English learners in China are taught that only "Merry Christmas" is acceptable. Yet I found some native speakers would say "Happy Christmas" sometimes. I just want to comfirm whether both of them sound natual.
PS: Oral English seems easily ignored in English classes here, many college students don't even know how to use "Nice to meet you" and "Nice to see you" correctly. In a way I'm a bit disappointed at these courses.
I consider Happy Christmas as perfectly acceptable, although Merry Christmas is probably more 'proper'/correct.
'Happy Christmas' is more common in the UK.
'Merry Christmas' is more common in the US.
But yes, no matter where you are, both should be acceptable.
Merry Christmas/X-Mas sounds even better.
Happy Christmas ?!
I guess it's a word that wish you have a "Happy" Christmas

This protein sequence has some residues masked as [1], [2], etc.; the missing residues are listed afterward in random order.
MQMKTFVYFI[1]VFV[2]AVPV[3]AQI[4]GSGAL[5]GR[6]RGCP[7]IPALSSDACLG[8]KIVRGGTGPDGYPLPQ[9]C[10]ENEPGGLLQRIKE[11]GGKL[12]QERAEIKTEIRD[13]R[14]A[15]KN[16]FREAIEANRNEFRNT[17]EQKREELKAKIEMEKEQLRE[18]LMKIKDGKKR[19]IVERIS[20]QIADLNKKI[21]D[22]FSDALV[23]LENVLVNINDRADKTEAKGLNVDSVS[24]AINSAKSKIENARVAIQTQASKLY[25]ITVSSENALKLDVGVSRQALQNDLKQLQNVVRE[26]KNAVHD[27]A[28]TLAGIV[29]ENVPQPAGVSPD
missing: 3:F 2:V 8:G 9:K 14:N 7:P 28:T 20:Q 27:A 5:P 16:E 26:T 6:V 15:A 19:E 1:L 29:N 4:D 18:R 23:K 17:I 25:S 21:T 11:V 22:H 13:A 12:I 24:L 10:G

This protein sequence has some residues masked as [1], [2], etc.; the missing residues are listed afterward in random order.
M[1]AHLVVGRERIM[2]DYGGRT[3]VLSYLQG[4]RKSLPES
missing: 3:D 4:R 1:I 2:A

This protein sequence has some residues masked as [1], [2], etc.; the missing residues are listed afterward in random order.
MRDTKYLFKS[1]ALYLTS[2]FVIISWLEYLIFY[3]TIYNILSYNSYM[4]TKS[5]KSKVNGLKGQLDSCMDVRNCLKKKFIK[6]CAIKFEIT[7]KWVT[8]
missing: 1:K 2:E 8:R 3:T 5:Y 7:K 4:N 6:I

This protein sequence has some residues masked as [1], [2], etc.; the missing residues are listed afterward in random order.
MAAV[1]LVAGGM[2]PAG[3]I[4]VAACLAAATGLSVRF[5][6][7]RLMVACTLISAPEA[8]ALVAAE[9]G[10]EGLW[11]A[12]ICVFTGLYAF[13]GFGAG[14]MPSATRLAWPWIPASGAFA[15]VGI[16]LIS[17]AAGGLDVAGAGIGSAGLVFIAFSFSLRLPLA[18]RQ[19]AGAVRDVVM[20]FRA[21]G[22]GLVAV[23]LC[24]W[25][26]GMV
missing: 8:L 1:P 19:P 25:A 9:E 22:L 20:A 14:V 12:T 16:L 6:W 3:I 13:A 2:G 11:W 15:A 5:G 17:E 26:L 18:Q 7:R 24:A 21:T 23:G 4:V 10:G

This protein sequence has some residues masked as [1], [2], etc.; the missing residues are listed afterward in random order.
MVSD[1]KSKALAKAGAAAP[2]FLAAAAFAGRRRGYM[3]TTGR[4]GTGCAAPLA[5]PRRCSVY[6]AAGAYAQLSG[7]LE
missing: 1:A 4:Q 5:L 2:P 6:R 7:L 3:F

maybe same meaning as merry christmas
Hmm in my grade school I was taught "Merry Christmas" as opposed to "Happy Christmas." Even now, I (though I am still in school) rarely hear "Happy Christmas," and when I do I think it's more the speaker goofing off than what he/she actually says.
Oh wow, just looked up Esperanto. Can't believe I've never heard of it before! It actually looks super cool...
As the guy with the horse-picture said, Happy Christmas is more used in United Kingdom, as well as Merry Christmas is used in United States. Here, in South America, we, like you, only learned the "U.S. version", like most of the words and expressions we learn in school (most of them are in the U.S. english).
In Australia Merry Christmas is far far more common. Don't think I've heard someone say Happy Christmas.
Merry = Happy.
E.g. "The more the merrier" = "The more people the happier"
Some words just happened to be used more frequently in some specific contexts, doesn't mean the other use is not correct.
"Merry Birthday" might sound weird but syntactically acceptable.